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be beaten in their presence, and charged them to preach no more in the name of Christ, they let them go.

The text is the conclusion of Gamaliel's address to the Sanhedrim, and is plainly the substance of the whole ; the observations preceding it being little more than an introduction and an illustration of the sentence which it contains, and of the arguments by which that sentence is here enforced.

The Apostles were vigorously employed in preaching the Gospel, and in converting mankind to the religion of the cross. To this work the Sanhedrim, with an obstinate spirit of unbelief, and with the malevolence always generated in the hearts of unbelievers when seriously engaged in resisting Christianity, strenuously opposed themselves. They hated the Redeemer ; they hated the Gospel which he taught; they hated the religion which the Gospel unfolded, and which it is the great means of spreading among mankind. So violent was their hatred, that they ordered the Apostles, for preaching this religion, to be beaten with rods before them in the senate chamber, forgetting their character, and shamelessly violating decency, as well as justice. Nor was this all. From the story of St. Luke it is evident that they were on the point of imbruing their hands in the blood of these excellent men, as, a little time before, they had actually imbrued them in the blood of the Redeemer. At the same time the Apostles had done nothing to provoke their resentment, nor interfered in any of their concerns ; nor could the high priest and his companions charge them with a single violation of any law, either Jewish or Roman.

The unreasonableness of this conduct is palpable; and it has accordingly been reprobated by men of sobriety in every christian age and country, as being flagrantly opposed to every principle, both of righteousness and humanity. We are not, however, to suppose that it is at all uncommon. Christ foretold, antecedently to his crucifixion, that such sufferings from their fellow men were to constitute an important part of their allotments in the present world. 56 In the world,” said he, ye

shall have tribulation." And again, “ If the world hate “ you, ye know that it hated me before it hated you. If ye

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were of the world, the world would love his own, but because

ye are not of the world, but I have chosen you out of the “ world, therefore the world hateth you. Remember the word " that I said unto you, the servant is not greater than his lord. “ If they have persecuted me, they will also persecute you; if

they have kept my saying, they will keep yours also.” What the Saviour thus taught to the Apostles, as their own destination, they taught their converts universally as theirs. " that will live godly,” says St. Paul, “ shall suffer persecu« tion."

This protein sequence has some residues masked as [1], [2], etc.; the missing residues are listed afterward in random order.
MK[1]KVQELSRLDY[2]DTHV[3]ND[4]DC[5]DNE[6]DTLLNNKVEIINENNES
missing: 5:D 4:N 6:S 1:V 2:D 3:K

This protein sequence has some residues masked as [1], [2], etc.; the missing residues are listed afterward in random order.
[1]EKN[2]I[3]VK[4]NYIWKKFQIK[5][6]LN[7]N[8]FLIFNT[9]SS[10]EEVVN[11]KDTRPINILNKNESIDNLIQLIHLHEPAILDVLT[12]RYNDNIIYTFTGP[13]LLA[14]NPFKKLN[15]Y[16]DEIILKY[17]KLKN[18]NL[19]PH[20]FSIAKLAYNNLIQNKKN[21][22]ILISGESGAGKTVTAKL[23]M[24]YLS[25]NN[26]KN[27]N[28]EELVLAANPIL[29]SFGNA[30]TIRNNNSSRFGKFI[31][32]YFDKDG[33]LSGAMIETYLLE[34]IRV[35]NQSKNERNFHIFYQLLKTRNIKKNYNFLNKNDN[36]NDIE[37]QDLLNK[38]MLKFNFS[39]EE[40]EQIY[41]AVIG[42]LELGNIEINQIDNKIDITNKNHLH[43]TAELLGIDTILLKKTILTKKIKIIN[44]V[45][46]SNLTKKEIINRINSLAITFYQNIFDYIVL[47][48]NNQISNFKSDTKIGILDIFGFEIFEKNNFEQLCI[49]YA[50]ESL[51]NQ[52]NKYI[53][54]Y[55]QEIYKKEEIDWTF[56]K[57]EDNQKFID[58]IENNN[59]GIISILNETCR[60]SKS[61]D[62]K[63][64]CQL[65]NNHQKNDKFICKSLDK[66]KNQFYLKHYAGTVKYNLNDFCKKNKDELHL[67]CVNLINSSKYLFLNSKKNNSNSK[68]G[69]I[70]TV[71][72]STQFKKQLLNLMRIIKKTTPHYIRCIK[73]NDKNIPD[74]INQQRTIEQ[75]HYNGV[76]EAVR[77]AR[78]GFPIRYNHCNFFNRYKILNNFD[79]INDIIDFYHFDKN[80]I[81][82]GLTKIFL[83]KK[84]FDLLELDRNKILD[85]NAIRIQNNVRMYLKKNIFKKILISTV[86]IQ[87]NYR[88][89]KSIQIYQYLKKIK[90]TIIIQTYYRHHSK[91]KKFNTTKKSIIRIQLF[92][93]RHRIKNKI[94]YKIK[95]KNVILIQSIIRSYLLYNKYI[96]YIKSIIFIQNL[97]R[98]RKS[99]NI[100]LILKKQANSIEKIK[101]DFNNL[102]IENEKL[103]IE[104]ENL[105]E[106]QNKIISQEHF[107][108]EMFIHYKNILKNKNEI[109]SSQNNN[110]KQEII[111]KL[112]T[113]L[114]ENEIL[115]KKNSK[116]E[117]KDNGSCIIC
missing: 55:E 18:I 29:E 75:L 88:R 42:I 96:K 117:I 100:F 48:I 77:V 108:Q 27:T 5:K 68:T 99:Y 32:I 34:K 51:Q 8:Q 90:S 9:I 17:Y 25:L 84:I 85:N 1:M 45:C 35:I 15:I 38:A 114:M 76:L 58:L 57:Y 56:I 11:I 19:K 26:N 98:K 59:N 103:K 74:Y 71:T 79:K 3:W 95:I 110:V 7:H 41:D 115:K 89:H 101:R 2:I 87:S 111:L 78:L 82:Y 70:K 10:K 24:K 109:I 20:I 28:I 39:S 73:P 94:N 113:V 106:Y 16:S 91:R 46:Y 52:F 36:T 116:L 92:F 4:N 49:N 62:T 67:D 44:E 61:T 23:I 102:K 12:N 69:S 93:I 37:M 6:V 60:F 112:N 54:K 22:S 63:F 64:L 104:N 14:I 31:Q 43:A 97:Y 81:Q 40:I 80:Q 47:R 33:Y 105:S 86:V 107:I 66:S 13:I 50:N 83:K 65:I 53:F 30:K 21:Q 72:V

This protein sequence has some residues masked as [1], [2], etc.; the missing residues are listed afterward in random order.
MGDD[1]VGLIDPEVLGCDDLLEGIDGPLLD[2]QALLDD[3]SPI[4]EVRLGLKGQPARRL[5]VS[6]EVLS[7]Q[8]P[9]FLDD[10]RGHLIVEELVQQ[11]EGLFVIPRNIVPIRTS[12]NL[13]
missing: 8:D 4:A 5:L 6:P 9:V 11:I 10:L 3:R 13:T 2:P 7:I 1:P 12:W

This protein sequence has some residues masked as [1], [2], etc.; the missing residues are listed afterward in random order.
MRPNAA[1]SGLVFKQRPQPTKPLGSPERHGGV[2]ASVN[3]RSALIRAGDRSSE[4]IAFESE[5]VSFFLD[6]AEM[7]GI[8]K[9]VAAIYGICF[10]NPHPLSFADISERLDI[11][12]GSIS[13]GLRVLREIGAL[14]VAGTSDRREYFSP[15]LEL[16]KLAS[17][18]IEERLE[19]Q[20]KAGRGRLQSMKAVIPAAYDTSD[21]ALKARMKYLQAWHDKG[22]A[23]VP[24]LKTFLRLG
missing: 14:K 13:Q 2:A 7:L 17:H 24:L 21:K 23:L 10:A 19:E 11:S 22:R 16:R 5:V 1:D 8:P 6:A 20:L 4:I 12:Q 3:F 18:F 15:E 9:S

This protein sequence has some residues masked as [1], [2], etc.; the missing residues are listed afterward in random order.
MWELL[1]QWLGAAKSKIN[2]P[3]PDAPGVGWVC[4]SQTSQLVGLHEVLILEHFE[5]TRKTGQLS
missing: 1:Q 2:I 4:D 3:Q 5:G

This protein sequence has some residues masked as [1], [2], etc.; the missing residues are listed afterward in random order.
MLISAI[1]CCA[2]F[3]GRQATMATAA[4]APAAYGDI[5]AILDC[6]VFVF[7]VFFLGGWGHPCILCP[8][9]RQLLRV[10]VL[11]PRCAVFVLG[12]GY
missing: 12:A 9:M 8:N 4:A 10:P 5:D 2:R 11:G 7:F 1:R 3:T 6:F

In accordance with these declarations, both Christians and Christianity have been resisted by wicked men from the beginning, and the resistance has been dictated by the same hostility with that which was exhibited by the Sanhedrim at the time when the text was uttered. Often has this spirit broken out into the most violent outrage. In the ten persecutions of the church, carried on by the heathen emperors of Rome, and in those which were subsequently inflicted upon the Waldenses, the Hussites, and the Protestants by the Papal empire, pride, malice, and cruelty satiated their violence in all the modes of creating anguish and agony, which ingenuity could devise, or the arm of power execute ; and the blood of the unhappy sufferers cried to heaven for vengeance in accents which were heard and answered. The heathen Roman empire was deluged with slaughter and misery, and the Papal dominion has been overturned by judgments still more terrible, slaughter more extensive, and sufferings more multiplied and more intense.

Under the influence of Protestantism, toleration has been better understood and firmly established. The rack, the wheel, and the gibbet, have ceased to be instruments of conversion, and the spirits of good men no longer rise to heaven from the stake and the cross. Piety is neither immured in a dungeon nor driven into exile. The Christian

The Christian may offer up the incense of his family, and the minister that of his congregation without trembling at the approach of a sheriff, or anticipating the horrors of a prison.

The hand has now delivered over this office to the tongue, and slander, ridicule, and derision have in the work of perse